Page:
Cover image for Data Engineer's Lunch #26

Data Engineer’s Lunch #26: Akka Actors for Data Processing

In Data Engineer’s Lunch #26, we will discuss how to use Akka Actors for concurrent data processing operations. The live recording of the Data Engineer’s Lunch, which includes a more in-depth discussion, is also embedded below in case you were not able to attend live. If you would like to attend a Data Engineer’s Lunch live, it is hosted every Monday at noon EST. Register here now!

The Actor Model

The Actor Model was proposed by Carl Hewitt in 1973 as a way to “handle parallel processing in a high performance network”. At the time of the inception of this model, the described environment did not exist. However, as time has passed, current computers and processors have far exceeded anything Hewitt could have possibly imagined.

In Computer Science, the actor model is a mathematical model of concurrent computation that treats “actor” as the universal primitive of concurrent computation. In response to a message it receives, an actor can do a few things:

  • Make local decisions
  • Create more actors
  • Send more messages
  • Decide how to respond to future messages

One very important thing about actors is that they may change their own private state, but can only affect other actors (indirectly) through sending messages. The actor model can also be used as a framework for modeling and understanding a wide range of concurrent systems: I.E. Email can be modeled as an actor system with accounts as actors and email addresses as actor addresses.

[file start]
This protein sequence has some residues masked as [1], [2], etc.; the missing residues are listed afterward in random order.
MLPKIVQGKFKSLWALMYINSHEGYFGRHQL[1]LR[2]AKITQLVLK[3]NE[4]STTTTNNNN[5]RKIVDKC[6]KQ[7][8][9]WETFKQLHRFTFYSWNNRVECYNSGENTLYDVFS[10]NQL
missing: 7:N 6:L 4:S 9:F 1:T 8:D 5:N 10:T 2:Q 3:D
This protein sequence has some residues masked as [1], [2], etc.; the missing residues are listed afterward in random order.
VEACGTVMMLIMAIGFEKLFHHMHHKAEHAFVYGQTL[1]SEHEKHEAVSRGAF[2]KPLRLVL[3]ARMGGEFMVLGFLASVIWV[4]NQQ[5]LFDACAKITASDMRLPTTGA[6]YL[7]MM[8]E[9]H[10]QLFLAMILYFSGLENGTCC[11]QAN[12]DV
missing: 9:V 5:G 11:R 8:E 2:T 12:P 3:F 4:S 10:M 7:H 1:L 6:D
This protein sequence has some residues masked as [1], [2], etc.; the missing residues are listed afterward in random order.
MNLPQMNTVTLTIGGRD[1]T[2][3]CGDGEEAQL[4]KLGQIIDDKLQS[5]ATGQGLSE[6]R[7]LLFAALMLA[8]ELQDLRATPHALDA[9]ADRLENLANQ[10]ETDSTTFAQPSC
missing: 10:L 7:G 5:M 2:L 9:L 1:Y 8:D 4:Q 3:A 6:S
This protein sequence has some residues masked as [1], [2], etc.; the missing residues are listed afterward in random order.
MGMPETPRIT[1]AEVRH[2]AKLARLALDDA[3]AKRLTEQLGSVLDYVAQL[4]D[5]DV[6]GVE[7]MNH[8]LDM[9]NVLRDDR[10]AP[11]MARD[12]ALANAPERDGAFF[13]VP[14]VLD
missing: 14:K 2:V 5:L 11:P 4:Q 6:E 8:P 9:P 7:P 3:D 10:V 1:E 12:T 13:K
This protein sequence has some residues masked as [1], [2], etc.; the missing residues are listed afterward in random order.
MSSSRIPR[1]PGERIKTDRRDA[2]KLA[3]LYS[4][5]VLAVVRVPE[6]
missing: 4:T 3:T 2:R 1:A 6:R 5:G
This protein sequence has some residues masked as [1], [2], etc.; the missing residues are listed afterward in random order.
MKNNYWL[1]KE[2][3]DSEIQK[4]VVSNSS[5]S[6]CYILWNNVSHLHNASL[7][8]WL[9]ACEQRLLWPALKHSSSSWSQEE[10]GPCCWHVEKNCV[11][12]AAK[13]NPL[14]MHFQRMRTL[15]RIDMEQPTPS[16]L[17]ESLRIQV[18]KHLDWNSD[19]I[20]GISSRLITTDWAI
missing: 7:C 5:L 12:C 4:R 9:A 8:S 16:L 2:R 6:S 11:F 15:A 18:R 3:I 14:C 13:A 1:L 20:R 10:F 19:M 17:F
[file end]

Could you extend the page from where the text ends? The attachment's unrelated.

Akka and the Actor Model

Akka is a free, open source toolkit and runtime for making concurrent and distributed applications on JVM. Akka’s approach to concurrency is based on the Actor model mentioned above. Akka is written in Scala but can be used with either Java or Scala (as both Java and Scala compile to JVM code). Besides the ability to easily create and interact between actors that Akka provides, there are also plenty of modules in Akka which are built to work alongside Akka’s Actor system:

  • Akka HTTP: A full server and client-side HTTP stack on top of Akka-actor and Akka-stream
  • Alpakka: Reactive Enterprise Integration library for Java and Scala, based on Reactive Streams and Akka
  • Akka Streams: Library in Akka, “used to deal with processing a sequence of elements using bounded buffer space”
  • More example Akka modules and libraries can be found in the documentation:

Example problem that Akka can resolve

One large motivation for creating Akka and a problem it resolves in the OOP model is a problem with encapsulation

  • Objects can only guarantee encapsulation (protection of invariants) in the face of single-threaded access.
  • In multi threaded programs, multiple threads can be inside the same method at the same time.
    • This can cause corruption of state and nothing is guaranteed about what happens to the method/object that multiple threads are accessing and modifying at the same time.
  • One way around the above mentioned issue is locks. (Restricting access to all other threads if a thread is inside a particular object/method).
    • Without sufficient locks, state may still get corrupted
    • With a lot of locks in place, performance suffers significantly and this can also easily lead to deadlocks. (Set of locks active in such a way that the program cannot continue doing anything)